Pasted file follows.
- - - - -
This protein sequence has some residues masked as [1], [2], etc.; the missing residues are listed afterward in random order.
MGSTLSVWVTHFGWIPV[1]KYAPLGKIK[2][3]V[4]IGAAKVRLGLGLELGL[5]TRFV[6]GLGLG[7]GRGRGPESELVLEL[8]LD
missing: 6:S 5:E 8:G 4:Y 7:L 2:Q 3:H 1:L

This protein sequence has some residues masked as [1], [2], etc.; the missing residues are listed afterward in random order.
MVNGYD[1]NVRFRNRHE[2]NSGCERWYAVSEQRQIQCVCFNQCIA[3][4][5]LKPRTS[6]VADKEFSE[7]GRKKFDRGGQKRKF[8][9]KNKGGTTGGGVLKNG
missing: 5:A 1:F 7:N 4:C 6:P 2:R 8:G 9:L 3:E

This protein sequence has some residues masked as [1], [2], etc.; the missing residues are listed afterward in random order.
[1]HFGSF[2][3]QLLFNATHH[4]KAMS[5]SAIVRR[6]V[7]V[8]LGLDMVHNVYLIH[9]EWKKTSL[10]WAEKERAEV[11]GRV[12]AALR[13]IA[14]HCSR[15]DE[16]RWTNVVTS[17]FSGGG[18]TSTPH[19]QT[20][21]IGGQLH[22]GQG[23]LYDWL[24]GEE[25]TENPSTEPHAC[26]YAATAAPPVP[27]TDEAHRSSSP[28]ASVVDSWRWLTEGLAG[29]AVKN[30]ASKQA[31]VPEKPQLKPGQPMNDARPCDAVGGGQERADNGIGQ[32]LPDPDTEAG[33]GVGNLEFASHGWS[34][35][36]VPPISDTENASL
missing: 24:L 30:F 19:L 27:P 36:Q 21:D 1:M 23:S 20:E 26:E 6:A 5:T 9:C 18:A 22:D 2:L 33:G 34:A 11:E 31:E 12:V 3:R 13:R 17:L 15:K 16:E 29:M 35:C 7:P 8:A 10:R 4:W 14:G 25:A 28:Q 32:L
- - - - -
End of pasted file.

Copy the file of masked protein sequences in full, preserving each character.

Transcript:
This protein sequence has some residues masked as [1], [2], etc.; the missing residues are listed afterward in random order.
MGSTLSVWVTHFGWIPV[1]KYAPLGKIK[2][3]V[4]IGAAKVRLGLGLELGL[5]TRFV[6]GLGLG[7]GRGRGPESELVLEL[8]LD
missing: 6:S 5:E 8:G 4:Y 7:L 2:Q 3:H 1:L

This protein sequence has some residues masked as [1], [2], etc.; the missing residues are listed afterward in random order.
MVNGYD[1]NVRFRNRHE[2]NSGCERWYAVSEQRQIQCVCFNQCIA[3][4][5]LKPRTS[6]VADKEFSE[7]GRKKFDRGGQKRKF[8][9]KNKGGTTGGGVLKNG
missing: 5:A 1:F 7:N 4:C 6:P 2:R 8:G 9:L 3:E

This protein sequence has some residues masked as [1], [2], etc.; the missing residues are listed afterward in random order.
[1]HFGSF[2][3]QLLFNATHH[4]KAMS[5]SAIVRR[6]V[7]V[8]LGLDMVHNVYLIH[9]EWKKTSL[10]WAEKERAEV[11]GRV[12]AALR[13]IA[14]HCSR[15]DE[16]RWTNVVTS[17]FSGGG[18]TSTPH[19]QT[20][21]IGGQLH[22]GQG[23]LYDWL[24]GEE[25]TENPSTEPHAC[26]YAATAAPPVP[27]TDEAHRSSSP[28]ASVVDSWRWLTEGLAG[29]AVKN[30]ASKQA[31]VPEKPQLKPGQPMNDARPCDAVGGGQERADNGIGQ[32]LPDPDTEAG[33]GVGNLEFASHGWS[34][35][36]VPPISDTENASL
missing: 24:L 30:F 19:L 27:P 36:Q 21:D 1:M 23:S 20:E 26:E 6:A 5:T 9:C 18:A 22:D 2:L 33:G 34:A 11:E 31:E 12:V 3:R 13:R 17:L 15:K 16:E 29:M 35:C 7:P 8:A 10:R 4:W 14:G 25:A 28:Q 32:L